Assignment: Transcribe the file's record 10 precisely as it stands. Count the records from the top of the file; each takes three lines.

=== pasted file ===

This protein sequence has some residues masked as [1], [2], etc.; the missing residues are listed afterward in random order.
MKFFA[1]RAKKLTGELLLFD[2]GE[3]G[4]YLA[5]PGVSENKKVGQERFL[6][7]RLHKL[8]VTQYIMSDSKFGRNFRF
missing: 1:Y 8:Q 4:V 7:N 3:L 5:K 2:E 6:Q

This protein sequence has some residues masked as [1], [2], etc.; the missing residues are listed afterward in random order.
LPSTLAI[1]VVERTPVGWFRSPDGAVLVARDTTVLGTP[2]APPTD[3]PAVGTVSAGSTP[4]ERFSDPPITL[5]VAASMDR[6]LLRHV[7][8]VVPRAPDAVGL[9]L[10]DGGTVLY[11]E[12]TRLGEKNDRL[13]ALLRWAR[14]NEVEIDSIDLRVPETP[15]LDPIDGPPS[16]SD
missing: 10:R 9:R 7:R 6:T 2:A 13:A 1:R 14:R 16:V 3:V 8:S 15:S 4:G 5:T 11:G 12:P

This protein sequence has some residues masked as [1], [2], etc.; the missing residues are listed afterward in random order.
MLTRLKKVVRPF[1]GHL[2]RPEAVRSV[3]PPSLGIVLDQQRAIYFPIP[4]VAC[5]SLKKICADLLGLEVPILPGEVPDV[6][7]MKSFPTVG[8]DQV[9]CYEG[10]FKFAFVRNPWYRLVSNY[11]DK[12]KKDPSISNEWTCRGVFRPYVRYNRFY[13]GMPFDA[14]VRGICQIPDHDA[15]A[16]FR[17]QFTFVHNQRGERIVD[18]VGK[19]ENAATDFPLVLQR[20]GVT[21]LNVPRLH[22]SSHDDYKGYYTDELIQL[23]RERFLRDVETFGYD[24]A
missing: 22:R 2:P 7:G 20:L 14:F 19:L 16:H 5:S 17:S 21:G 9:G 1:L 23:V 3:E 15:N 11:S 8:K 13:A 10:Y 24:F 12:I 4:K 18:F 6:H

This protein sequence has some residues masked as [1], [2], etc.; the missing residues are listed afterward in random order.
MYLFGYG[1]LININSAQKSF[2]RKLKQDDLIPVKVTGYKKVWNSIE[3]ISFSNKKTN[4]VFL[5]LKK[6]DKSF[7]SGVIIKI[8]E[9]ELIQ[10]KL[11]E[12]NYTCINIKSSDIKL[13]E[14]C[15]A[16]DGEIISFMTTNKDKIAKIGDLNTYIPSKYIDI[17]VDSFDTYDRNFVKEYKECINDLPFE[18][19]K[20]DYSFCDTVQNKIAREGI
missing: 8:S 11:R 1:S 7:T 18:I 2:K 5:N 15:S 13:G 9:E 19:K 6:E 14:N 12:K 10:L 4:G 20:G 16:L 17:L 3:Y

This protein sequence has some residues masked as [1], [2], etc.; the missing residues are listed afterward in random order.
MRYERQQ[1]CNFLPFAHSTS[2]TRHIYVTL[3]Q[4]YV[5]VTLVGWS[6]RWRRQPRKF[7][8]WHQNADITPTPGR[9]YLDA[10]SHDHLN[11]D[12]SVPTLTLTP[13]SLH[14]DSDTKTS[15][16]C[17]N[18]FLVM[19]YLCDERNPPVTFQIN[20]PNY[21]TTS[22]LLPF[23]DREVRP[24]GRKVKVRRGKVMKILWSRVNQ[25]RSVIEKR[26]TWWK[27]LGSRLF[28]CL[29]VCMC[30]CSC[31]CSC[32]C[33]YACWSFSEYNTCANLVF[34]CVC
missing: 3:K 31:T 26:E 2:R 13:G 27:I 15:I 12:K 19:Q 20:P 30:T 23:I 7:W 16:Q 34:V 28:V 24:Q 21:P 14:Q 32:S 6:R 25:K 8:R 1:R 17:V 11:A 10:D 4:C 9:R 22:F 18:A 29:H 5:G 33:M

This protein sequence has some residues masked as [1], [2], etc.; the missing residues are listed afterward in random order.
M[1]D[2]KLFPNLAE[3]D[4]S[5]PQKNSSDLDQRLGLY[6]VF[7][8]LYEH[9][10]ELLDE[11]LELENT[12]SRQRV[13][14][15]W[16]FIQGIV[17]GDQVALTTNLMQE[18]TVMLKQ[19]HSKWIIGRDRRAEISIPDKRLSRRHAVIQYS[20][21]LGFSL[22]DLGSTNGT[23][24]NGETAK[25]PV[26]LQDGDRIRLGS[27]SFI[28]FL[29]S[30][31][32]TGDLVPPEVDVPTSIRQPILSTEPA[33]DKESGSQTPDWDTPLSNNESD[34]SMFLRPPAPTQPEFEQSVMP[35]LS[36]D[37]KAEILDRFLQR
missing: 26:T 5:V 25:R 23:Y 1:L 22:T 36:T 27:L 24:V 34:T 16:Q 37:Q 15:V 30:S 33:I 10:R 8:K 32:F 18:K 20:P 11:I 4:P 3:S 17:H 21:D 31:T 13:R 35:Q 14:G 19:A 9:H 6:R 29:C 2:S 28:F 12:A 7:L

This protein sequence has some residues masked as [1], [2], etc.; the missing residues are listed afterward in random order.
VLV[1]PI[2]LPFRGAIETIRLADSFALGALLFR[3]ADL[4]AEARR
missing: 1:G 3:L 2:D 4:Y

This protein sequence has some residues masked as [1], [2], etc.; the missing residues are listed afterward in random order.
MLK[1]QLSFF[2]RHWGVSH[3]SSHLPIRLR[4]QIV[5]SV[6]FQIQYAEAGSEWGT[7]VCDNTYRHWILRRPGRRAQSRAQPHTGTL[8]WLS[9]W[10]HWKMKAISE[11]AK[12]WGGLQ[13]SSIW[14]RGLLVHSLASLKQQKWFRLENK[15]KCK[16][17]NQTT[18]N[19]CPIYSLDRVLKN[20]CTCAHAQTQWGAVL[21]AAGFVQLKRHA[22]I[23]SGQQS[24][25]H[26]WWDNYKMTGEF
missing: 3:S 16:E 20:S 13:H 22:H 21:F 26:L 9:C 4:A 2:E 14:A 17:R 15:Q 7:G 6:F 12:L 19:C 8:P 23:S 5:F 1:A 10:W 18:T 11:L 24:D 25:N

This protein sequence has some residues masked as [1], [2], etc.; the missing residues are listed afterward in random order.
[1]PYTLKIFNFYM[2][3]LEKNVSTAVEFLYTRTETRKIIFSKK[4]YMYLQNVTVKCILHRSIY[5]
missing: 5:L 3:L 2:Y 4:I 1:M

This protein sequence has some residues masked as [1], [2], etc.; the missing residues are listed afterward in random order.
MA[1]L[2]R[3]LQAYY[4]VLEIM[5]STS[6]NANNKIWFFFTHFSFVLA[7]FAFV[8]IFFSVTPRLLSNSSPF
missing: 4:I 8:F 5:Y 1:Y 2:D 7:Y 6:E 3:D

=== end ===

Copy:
This protein sequence has some residues masked as [1], [2], etc.; the missing residues are listed afterward in random order.
MA[1]L[2]R[3]LQAYY[4]VLEIM[5]STS[6]NANNKIWFFFTHFSFVLA[7]FAFV[8]IFFSVTPRLLSNSSPF
missing: 4:I 8:F 5:Y 1:Y 2:D 7:Y 6:E 3:D